GM’s unit Saab starts wind-down process
wSTOCKHOLM (AP) — The board of General Motors’ Swedish unit Saab on Friday took the first formal step to wind down the ailing car maker by appointing a representative to lead the process, even as GM evaluates last-minute offers, union officials said.
Two suitors emerged late Thursday, with one including British billionaire and Formula 1 tycoon Bernard Ecclestone.
“This is clearly confusing for all parties involved when GM decides to act in two different directions,” IF Metall union head Stefan Lofven said shortly after the Saab board ended its meeting.
According to the union, the board has appointed an official to lead the winding down of Saab’s operations — the first formal step in GM’s plans to close it down. But despite the first legal steps in scaling the company down, the union said GM is continuing to evaluate the bids it currently has on the table.
“According to the information that IF Metall has received during the day, GM is continuing the process by examining the offers that have been submitted. None of the current contenders have been rejected,” Lofven said, but noted GM’s dual signals were unfair both to a potential sale of Saab as well as to the wind-down process.
“It’s irresponsible by GM,” he said. “GM now has to clearly show where it stands and toward which direction it wants to go.”
Saab’s board, which is controlled by GM, met in Sweden earlier Friday to discuss plans to wind down the unit.
In a statement from GM’s web site, the Detroit-based group confirmed it had hired advisory firm AlixPartners to supervise the process.
“The wind down process is expected to take several months, and will ensure that employees, dealers and suppliers are adequately protected,” it said, while also confirming it has received “several proposals for Saab,” which it will continue to evaluate. It did not name the contenders.
On Wednesday, GM’s interim CEO Ed Whitacre Jr. announced he was not optimistic about Saab’s survival and that the Detroit automaker would begin closing factories later in the week — despite a recent offer from Dutch exotic automaker Spyker Cars.
Late Thursday however, Spyker made yet another bid for Saab while Luxembourg private equity group Genii Capital also emerged as a new suitor, saying it had teamed up with Ecclestone.
In a statement, Genii said it had been brought into the bidding process at a late stage and that it is interested in acquiring a majority stake in the brand.
“The group believes that Saab has a tremendous brand value in a number of key markets,” it said, adding that considering the short timeframe, it “will aggressively work towards a successful closing of the transaction.”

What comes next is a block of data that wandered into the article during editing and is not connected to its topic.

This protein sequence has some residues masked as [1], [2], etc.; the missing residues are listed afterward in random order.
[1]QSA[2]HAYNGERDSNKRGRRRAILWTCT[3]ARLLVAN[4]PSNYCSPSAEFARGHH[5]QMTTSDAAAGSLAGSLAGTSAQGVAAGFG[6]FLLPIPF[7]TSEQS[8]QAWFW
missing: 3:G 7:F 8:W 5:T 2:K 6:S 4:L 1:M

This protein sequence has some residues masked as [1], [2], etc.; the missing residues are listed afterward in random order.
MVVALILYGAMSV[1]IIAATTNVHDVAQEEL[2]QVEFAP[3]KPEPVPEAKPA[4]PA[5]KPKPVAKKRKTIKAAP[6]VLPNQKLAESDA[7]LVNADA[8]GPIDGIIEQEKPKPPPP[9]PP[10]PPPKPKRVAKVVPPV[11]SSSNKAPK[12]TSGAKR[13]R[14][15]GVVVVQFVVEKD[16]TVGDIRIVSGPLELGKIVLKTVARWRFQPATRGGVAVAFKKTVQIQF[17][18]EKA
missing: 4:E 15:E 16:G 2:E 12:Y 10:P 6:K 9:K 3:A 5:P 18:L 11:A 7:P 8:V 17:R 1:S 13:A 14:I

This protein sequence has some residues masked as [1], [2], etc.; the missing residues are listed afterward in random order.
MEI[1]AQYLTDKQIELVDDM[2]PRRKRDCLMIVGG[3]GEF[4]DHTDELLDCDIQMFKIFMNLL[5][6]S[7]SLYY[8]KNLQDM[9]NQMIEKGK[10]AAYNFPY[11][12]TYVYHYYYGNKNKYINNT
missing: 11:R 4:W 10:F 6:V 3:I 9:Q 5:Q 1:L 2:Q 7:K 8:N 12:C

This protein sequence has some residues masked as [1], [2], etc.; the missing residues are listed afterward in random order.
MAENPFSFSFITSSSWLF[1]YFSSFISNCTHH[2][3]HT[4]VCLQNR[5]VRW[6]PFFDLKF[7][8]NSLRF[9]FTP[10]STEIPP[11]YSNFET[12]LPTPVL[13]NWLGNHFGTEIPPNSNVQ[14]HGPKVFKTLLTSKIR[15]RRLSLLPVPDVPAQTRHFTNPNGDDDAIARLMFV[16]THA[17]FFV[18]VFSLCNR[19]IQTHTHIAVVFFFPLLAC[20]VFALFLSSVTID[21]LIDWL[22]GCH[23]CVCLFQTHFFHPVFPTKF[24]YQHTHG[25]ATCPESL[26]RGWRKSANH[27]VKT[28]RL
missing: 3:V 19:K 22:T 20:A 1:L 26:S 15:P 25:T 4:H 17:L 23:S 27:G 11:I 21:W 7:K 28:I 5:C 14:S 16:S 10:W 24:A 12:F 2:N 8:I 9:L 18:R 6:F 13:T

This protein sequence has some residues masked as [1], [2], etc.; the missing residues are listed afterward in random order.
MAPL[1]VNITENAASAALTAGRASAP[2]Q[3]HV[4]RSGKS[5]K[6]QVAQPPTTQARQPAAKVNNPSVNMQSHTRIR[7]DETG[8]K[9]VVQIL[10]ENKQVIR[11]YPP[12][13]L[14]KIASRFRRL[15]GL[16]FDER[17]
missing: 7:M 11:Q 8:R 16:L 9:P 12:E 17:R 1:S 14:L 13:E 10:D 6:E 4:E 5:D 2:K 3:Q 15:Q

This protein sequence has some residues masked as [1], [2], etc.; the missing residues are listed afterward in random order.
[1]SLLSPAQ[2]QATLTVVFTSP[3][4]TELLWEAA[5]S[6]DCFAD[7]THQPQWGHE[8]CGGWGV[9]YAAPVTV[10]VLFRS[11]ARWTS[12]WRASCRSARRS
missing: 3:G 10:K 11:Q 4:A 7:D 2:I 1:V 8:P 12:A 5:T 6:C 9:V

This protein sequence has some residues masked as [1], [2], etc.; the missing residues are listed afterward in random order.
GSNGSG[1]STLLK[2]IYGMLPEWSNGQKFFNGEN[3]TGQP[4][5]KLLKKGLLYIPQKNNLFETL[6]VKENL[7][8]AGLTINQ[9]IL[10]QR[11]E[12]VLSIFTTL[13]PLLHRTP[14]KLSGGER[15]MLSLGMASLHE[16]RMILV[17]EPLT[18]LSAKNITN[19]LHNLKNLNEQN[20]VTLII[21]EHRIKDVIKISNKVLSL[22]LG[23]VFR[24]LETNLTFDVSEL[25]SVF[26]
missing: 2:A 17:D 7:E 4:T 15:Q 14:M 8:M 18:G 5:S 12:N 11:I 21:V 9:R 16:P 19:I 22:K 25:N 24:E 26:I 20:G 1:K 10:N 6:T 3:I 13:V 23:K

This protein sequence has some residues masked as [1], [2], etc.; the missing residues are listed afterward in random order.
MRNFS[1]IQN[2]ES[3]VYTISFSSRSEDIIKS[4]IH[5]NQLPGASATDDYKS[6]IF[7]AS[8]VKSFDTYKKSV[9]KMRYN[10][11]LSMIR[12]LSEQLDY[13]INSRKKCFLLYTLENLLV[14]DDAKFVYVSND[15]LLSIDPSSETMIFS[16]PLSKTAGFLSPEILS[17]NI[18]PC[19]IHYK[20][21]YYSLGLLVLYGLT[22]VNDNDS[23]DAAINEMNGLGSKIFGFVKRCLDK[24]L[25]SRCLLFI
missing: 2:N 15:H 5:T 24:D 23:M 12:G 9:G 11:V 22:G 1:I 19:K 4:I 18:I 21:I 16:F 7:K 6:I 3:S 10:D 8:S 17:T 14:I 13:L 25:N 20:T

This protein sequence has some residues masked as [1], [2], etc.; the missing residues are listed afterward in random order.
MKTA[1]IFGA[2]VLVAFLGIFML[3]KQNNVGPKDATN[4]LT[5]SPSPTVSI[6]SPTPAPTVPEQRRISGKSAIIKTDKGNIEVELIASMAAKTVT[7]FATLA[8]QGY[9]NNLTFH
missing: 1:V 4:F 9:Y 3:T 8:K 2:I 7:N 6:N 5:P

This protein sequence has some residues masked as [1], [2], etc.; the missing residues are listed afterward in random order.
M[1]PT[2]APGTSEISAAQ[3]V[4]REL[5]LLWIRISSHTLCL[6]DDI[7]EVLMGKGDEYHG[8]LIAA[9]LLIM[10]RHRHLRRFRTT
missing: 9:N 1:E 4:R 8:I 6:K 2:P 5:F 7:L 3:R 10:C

It did not disclose any financial details, but said it believes in the future potential of Saab as the car industry moves into greener and safer technology.
Speculation is also running high that other bidders may be in the running, such as Merbanco Inc., a Wyoming-based group of investors, as well as a team of Swedish business men, including the former head of German truckmaker MAN Hakan Samuelsson.
Ian Fletcher, an auto analyst with IHS Global Insight, said GM is likely to take a close look at Genii Capital’s bid, since the group is expected to come up with the required financing as well as its own links with the automotive industry, including investment in a high-performance brake firm.
“Genii Capital’s bid seems to use something of a known quantity to the GM board — Koenigsegg’s previous business plan,” he said, referring to the Koenigsegg Group’s offer which fell apart in November due to delays in the deal process.
Fletcher added that although Spyker may now have improved its bid more to the taste of GM, it could still be weighed down by “no obvious signs of financing.”
“There is little to make those on the outside think that this will succeed,” he said.
GM is expected to announce its final decision on Saab’s future next week.
Saab still employs about 3,400 people worldwide, most of whom work at its main plant in Trollhattan, Sweden. The brand also has some 1,100 dealers.
On Dec. 18, General Motors Co. announced its intention to close down the storied Swedish brand. It is eliminating Saab along with Pontiac, Hummer and Saturn as part of a restructuring plan that will leave it with four core brands: Chevrolet, Cadillac, GMC and Buick.
AP Auto Writer Tom Krisher in Detroit contributed to this report.